consists of the winding-turns inductance Ls, the

inter-turn shunt capacitance Cs, the stray

capacitance to ground Cg, the winding series

resistance Rw and the inter-turn insulation shunt

resistance Rd.

reactor; bk is length of section k; hk is the distance

from the ground to the centre of section k.)

(1)

where:

Lk= self-inductance of section k (mH)

a= mean radius (cm)

Nk= no. of turns of section k

K= Nagaokas constant [3]

bk= length of section k (cm)

The mutual inductance of coaxial single-layer coils

was used to obtain the mutual inductances

between adjacent and non-adjacent sections of the

reactor winding. This formula is applicable for

XVII International Symposium on High Voltage Engineering, Hannover, Germany, August 22-26, 2011

3.2

Calculation of capacitances

capacitance to ground, Cg, are calculated based on

the parallel-plate capacitance principle. The total

inter-turn shunt capacitance of one section was

obtained by taking the equivalent of a series

connected turn-to-turn capacitances of that

section. Equation (3) gives the shunt capacitance

of section k:

C sk =

( o m As ) d

(3)

Nk 1

based on two different formulas

Capacitance

Cg1

Cg2

Cg3

Cg4

Cg5

Cg6

Cg7

Cg8

Cg9

Cg10

where:

Csk = inter-turn capacitance section k (F)

o= permittivity of vacuum (F/m)

m= relative permittivity of Mylar

2

As = effective area (m )

d = distance between adjacent turns (m)

Nk=number of turns of section k

The effective area As is taken as the surface area

of half of the conductor surface facing the other

winding conductor surface over the turn length of

the winding conductor. The distance, d

corresponds to twice the thickness of the Mylar

polyester film wrapping the conductors.

In the published work [1, 2], the capacitances to

ground were computed mostly for reactors in the

horizontal layout. The calculation of capacitance to

ground for such a configuration is rather simple

due to the fact that all sections of reactor winding

are located at the same level above ground, and is

not applicable for a vertically erected reactor.

By referring to Figure 2, each section is placed at a

different height from the ground hence the winding

capacitance to ground varies along its length. To

calculate this capacitance, Equation (4) is used:

C gk = ( o a Ag ) hk

to ground of various practical configurations can be

found in reference [7]. Table 1 shows the

capacitance to ground calculated using the

proposed Equation (4) and the expression given in

[7].

(4)

where:

Cgk = capacitance to ground of section k (F)

a= relative permittivity of air

2

Ag= effective area (m )

hk = distance from the centre of section k to the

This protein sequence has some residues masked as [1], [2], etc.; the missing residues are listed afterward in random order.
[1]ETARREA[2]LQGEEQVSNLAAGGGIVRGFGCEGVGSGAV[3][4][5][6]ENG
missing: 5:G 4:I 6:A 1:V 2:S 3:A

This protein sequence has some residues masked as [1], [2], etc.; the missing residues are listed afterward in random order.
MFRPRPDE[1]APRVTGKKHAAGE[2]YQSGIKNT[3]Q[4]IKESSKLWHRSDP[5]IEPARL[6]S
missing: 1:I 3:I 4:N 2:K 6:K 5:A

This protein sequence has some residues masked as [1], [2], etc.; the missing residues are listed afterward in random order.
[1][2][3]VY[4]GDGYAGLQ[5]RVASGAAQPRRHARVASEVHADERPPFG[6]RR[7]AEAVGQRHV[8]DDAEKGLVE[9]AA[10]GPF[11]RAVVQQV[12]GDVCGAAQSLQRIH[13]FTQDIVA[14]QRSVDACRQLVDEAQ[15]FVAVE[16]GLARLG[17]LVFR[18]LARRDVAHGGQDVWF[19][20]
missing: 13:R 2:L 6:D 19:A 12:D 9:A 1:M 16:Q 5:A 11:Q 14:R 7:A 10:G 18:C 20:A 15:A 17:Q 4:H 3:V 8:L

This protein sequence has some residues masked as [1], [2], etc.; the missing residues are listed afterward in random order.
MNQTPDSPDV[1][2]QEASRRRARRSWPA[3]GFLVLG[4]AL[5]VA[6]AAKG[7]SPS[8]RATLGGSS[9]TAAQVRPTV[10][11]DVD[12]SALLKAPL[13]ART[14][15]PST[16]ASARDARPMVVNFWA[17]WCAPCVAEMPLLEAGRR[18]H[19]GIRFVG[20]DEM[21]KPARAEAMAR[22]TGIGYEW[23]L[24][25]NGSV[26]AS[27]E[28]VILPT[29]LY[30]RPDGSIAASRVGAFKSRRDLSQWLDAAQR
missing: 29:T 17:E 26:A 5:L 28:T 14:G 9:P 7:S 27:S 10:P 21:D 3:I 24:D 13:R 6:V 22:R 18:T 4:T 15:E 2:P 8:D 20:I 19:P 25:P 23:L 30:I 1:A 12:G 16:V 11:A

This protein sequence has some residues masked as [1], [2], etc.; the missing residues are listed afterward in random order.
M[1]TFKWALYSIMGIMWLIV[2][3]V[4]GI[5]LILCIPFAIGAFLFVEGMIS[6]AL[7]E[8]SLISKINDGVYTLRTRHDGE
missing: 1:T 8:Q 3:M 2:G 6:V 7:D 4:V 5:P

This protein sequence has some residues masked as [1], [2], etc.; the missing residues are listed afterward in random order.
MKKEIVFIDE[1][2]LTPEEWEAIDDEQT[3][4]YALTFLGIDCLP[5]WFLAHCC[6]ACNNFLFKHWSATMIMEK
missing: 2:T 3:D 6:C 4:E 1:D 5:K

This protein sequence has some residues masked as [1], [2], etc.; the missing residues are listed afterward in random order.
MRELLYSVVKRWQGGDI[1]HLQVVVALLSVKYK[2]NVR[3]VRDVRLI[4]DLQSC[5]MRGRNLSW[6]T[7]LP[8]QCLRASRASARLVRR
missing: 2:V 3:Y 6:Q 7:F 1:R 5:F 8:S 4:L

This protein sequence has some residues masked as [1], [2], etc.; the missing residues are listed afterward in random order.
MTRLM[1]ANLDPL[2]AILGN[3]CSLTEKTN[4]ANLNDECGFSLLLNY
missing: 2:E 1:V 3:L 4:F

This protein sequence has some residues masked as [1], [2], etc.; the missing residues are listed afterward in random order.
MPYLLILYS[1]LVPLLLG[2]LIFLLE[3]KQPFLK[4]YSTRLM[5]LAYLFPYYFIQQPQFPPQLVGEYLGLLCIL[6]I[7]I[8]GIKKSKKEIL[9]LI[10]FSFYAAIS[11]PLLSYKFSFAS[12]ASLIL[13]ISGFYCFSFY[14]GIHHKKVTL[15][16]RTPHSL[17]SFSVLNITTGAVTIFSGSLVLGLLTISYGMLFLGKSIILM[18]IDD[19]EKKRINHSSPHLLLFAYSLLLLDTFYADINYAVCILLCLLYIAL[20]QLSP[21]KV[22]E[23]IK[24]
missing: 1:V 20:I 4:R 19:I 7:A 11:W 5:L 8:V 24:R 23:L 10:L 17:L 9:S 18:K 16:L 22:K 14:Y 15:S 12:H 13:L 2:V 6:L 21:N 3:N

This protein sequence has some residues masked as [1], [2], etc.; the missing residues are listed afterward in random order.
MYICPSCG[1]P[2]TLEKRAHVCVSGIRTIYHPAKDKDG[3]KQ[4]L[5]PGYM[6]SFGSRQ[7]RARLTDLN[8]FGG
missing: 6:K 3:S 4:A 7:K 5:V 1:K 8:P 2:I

ground (m)

The effective area Ag can be calculated as the

product of the section circumference and height.

The section circumference is equal to the

perimeter of the cylinder with radius a, and the

value is identical for all sections. The height is

equal to the sum of half of the length of section k,

bk, and the height of the section above ground. As

expected, the calculated value of capacitance is

larger for sections closer to the ground, and is

decreasing with increasing height.

3.3

Eqn.(2) pF

Ref. [7] pF

Difference (%)

2.516

2.796

3.146

3.597

4.199

5.042

6.309

8.427

12.684

25.637

2.426

2.683

3.000

3.403

3.931

4.653

5.701

7.363

10.413

17.964

3.6

4.0

4.6

5.4

6.4

7.7

9.6

12.6

17.9

29.9

calculations

the total current dependent losses. It is assumed

that these losses are mainly determined by the

winding conductor resistance [1]. Equation (5)

gives the series resistance of section k, Rwk for the

winding length of section k:

R wk = ( l w

) Aw

(5)

where:

Rwk = winding resistance of section k ()

= conductor resistivity (m)

lw = total winding length of section k (m)

2

Aw = cross-sectional area (m )

The shunt resistance, Rd representing the interturn insulation losses is calculated based on the

parallel equivalent circuit model of dielectric losses

[1]. This formula is given in terms of the dissipation

factor of the dielectric material. Assuming the

dielectric losses to be dominant at a certain

frequency, the resistance is calculated using the

dissipation factor at that frequency as shown in

Equation (6)

R dk = 1 (2 f d C sk D )

where:

Rdk = shunt resistance of section k ()

fd = dominant frequency (Hz)

Csk = shunt capacitance of section k (F)

D = dissipation factor

(6)

XVII International Symposium on High Voltage Engineering, Hannover, Germany, August 22-26, 2011

RESPONSES

section 3, computations of transient voltages and

currents were performed using the ATP program.

Figure 4 shows the full simulation circuit

comprising of all elements of the MSCDN. The

transient voltages and currents were previously

computed with the tuning reactor modelled as a

single lumped inductor and the results were

published in previous paper [4]. In this paper, the

detailed reactor model was added to investigate

the voltage distribution along its length. For

computation purposes, the reactor length was

subdivided into 10 sections having equal axial

length along the reactor column.

4.1

Node-to-Ground Voltages

circuit breaker was specified to close at the instant

of voltage maximum. In practice, surge arresters

are placed across the reactor and across the

damping resistor of the MSCDN to improve

overvoltage protection.

V3 to V5 represent the node voltages occurring at

30% to 50% of the reactor winding.

250

[kV]

V1 V2

200

V3

150

100

V4

V5

50

0

-50

-100

-150

1.999

2.003

2.007

v :SEC2 -

2.011

2.015

v :SEC3 -

v :SEC4 -

[ms] 2.019

v :SEC5 -

the computed voltages at the 0, 10%, 30%, 40%,

50% along the winding away from the top HV

terminal.)

winding at various times following the closing of the

circuit breaker is presented in Figure 6. At the

beginning of the impulse, the highest stresses